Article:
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Communicating and Acting on Climate Change: A Success Story from Thriving Earth Exchange

Hallandale Beach, Florida operates a Green Initiatives Program within its Department of Public Works to provide sustainability-related information and programs to residents and employees. Most of the City’s Green Initiatives work focuses on Water and Energy Conservation and Recycling. A main impetus for the water conservation focus includes the loss of 6 out of 8 of the City’s freshwater wells to saltwater intrusion in the past decade. In 2018, the City adopted the Sustainability Action Plan which includes short-term and long-term projects to help the City increase its sustainability and resiliency between now and 2040.

Thriving Earth Exchange supported this program. Keep reading for details of how the team carried out its mission, their sensible reflections, and a link to a nifty table top climate change awareness game that you can download and reproduce for your own workshops or classes.

This is a wonderful success story.

National Network for Ocean and Climate Change Interpretation

The National Network for Ocean and Climate Change Interpretation (NNOCCI) is launching a new training opportunity: The NNOCCI Crash Course!

This is a 6-week, 25-hour, fee-based online course for those interested in gaining strategic framing skills. 

NNOCCI is a partnership between climate scientists and informal science educators who have public trust and large audiences, and who are dedicated to using our platforms to have productive conversations about climate action.

We operate as a supportive community of practice using and teaching evidence-based tools to inspire hope and action. Together, we can change the national conversation around climate change to be more positive, productive and solutions-focused.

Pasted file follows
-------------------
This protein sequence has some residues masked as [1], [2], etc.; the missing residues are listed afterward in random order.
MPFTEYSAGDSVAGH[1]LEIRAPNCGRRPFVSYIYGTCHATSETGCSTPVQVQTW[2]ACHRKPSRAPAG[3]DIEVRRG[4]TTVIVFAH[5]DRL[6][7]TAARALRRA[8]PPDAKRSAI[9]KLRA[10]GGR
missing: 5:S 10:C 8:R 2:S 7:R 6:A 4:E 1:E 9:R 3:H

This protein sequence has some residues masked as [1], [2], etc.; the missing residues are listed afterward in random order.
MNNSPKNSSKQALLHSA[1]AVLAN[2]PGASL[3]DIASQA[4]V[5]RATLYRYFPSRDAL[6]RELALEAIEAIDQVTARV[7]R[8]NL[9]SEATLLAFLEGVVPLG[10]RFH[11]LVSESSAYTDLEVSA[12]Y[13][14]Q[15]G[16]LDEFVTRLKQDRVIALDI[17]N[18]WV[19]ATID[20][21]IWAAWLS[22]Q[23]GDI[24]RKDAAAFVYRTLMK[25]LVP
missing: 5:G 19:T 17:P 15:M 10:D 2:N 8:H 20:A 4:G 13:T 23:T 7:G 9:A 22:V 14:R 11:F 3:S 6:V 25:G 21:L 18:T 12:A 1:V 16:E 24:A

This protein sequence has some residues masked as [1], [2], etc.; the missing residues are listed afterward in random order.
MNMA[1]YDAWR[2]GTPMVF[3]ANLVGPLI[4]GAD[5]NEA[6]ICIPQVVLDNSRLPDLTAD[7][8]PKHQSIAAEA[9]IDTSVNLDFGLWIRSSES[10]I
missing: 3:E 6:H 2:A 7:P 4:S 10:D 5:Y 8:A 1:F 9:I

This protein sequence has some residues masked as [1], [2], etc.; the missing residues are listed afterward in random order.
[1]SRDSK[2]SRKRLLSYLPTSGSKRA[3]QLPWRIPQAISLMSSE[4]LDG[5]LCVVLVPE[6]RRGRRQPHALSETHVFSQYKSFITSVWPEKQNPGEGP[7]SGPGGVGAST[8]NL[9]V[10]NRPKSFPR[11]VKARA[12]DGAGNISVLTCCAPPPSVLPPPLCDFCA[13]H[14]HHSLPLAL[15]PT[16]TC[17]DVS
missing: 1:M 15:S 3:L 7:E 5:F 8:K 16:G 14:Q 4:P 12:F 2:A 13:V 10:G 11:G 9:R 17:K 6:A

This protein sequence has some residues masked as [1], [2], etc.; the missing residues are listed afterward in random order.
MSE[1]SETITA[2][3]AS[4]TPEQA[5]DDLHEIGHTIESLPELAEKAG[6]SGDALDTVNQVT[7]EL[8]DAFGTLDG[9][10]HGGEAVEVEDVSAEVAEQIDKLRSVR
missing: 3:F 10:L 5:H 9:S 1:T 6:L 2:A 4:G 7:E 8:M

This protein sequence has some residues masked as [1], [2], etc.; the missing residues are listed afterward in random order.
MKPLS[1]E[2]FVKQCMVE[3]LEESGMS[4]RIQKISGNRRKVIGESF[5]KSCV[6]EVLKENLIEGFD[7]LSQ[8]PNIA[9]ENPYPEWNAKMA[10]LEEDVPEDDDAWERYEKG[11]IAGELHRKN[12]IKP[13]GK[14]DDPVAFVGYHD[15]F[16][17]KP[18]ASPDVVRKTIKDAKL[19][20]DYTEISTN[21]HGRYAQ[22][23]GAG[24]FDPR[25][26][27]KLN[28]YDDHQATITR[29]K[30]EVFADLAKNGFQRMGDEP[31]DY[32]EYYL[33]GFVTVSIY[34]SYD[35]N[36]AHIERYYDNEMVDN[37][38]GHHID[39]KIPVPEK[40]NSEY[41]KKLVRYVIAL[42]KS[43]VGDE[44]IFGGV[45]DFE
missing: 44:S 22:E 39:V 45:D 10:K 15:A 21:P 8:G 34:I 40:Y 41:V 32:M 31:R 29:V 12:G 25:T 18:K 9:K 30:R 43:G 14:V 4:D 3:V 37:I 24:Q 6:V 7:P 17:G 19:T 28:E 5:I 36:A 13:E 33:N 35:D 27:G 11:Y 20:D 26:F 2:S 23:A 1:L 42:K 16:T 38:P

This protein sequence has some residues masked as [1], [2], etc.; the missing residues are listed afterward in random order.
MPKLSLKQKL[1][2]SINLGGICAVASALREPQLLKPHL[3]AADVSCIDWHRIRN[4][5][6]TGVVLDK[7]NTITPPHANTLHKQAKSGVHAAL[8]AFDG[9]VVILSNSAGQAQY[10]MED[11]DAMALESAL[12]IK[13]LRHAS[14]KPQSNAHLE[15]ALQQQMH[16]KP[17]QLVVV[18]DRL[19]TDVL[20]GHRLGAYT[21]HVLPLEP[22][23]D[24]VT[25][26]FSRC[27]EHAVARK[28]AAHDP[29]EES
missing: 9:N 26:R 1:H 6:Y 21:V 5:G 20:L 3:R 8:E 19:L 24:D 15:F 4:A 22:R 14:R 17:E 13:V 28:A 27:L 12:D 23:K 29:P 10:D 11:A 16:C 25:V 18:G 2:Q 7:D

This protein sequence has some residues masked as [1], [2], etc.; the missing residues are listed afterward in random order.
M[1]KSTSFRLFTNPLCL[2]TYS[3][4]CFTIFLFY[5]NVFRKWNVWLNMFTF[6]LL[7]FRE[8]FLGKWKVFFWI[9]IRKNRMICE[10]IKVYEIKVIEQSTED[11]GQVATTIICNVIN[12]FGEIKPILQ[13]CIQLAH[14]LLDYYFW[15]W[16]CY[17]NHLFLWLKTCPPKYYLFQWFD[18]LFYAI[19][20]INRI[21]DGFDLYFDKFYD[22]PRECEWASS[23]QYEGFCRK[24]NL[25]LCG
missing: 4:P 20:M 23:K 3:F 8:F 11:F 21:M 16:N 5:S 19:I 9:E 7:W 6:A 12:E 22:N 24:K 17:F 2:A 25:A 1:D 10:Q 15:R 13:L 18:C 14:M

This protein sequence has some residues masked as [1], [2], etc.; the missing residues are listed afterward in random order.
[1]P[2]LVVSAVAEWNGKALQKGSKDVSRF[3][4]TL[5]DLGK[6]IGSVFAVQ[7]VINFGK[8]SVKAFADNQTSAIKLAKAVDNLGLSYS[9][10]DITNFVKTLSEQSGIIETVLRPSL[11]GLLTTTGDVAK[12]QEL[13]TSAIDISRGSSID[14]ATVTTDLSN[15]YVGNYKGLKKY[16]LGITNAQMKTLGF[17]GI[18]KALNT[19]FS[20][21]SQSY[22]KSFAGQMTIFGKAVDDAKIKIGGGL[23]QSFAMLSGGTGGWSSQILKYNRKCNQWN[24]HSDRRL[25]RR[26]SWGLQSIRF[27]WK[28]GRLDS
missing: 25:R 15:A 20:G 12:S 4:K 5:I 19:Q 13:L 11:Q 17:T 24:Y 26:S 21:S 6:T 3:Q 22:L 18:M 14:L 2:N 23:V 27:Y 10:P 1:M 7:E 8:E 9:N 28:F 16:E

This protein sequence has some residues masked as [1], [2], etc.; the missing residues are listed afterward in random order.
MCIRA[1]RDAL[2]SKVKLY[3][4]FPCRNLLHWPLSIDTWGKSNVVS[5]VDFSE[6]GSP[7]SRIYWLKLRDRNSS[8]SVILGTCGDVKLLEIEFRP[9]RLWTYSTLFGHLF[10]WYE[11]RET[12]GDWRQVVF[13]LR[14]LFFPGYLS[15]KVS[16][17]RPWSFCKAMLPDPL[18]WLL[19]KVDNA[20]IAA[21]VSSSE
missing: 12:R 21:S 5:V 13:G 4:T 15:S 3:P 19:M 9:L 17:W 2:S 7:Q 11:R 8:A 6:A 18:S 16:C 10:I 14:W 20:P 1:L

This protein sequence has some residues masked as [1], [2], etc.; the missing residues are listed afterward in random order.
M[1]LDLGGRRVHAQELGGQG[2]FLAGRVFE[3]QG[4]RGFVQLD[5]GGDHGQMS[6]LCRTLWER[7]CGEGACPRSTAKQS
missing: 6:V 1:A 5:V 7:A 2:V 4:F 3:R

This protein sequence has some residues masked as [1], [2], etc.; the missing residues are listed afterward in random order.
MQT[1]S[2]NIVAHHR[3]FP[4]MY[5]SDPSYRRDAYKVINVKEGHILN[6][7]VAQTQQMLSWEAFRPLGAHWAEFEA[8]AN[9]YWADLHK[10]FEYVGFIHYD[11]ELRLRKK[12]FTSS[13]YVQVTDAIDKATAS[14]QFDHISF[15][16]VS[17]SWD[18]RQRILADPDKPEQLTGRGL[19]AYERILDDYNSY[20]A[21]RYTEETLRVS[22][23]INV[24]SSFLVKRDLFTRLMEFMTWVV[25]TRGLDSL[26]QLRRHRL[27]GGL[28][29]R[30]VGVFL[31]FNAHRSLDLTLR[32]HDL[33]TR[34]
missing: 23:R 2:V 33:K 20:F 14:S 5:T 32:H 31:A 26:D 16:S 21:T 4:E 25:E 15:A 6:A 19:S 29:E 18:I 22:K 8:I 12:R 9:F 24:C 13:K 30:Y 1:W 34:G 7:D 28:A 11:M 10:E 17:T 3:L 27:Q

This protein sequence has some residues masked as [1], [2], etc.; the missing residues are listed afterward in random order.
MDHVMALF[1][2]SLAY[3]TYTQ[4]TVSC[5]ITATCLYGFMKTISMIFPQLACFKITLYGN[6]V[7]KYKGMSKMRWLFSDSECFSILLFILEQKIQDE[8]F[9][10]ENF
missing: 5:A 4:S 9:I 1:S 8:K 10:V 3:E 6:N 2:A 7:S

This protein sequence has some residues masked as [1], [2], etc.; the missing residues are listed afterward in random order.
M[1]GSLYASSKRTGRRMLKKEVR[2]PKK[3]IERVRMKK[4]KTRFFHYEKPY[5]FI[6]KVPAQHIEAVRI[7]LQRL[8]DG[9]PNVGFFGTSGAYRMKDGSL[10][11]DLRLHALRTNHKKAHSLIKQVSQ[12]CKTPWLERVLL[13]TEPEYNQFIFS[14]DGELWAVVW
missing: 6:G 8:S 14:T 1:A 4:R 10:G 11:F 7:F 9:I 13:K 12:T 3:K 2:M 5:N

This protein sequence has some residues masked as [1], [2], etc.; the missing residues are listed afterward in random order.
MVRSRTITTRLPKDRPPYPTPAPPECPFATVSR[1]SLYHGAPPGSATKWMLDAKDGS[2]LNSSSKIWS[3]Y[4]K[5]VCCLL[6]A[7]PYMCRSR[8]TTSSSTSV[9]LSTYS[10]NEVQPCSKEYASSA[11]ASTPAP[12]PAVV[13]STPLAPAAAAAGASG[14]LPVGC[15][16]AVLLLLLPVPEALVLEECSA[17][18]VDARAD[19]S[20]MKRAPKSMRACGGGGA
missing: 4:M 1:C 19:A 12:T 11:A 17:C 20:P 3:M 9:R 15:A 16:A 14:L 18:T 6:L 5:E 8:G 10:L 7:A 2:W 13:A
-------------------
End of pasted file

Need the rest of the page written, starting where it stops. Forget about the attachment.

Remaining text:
In the Crash Course, participants will learn basic framing elements including why framing matters, values, metaphors, and solutions. These framing techniques are all based on rigorous social science and have been extensively tested across the United States. Participants will create a final project to demonstrate their framing skills and practice critiquing communications with the framing skill rubric. This course is ideal for those who have an interest in learning more about strategic framing to incorporate these techniques into their personal or professional communications. For more information on NNOCCI Training Offerings, visit www.climateinterpreter.org/training.

Benefits of the NNOCCI Crash Course 

1.    Gain skills to engage others on climate change. Training includes a series of online video modules, facilitated webinars, and practice assignments to provide a comprehensive introduction to strategic framing, an overview of NNOCCI tools and messaging, and access to experienced trainers to support you in crafting impactful climate messages.

2.    Accessible from anywhere. This online, 6-week, 25-hour module provides a comprehensive overview of strategic framing tools from the comfort of your home/office.

3.    Network with like-minded individuals across the country. Expand your professional network and explore the challenges, opportunities, and best practices of climate communication within a supportive community of practice.

4.    Join the NNOCCI Network. NNOCCI has built and fostered a community of practice to help scientists and science educators share best practices and challenges of communicating climate research. NNOCCI’s reach is broad, with a network of more than 440 individual members from 184 informal science learning centers across 38 states.

Course Offerings:

  • Summer Course taking place the weeks of July 12th through August 16th, 2020
  • Fall Course taking place the weeks of October 11th through November 15th, 2020

Course Sizes: Courses will range in size from 20 to 40 participants. For courses with 30+ participants, the cohorts may be divided into smaller groups.

Additional Program Details: The cost of the course is $249/person with additional discounts for attendees joining in groups of 5 (5%), 10 (10%) and 20 (20%) people.

How to Apply: Applications are live. Please reach out to NNOCCI@neaq.org with questions in the meantime.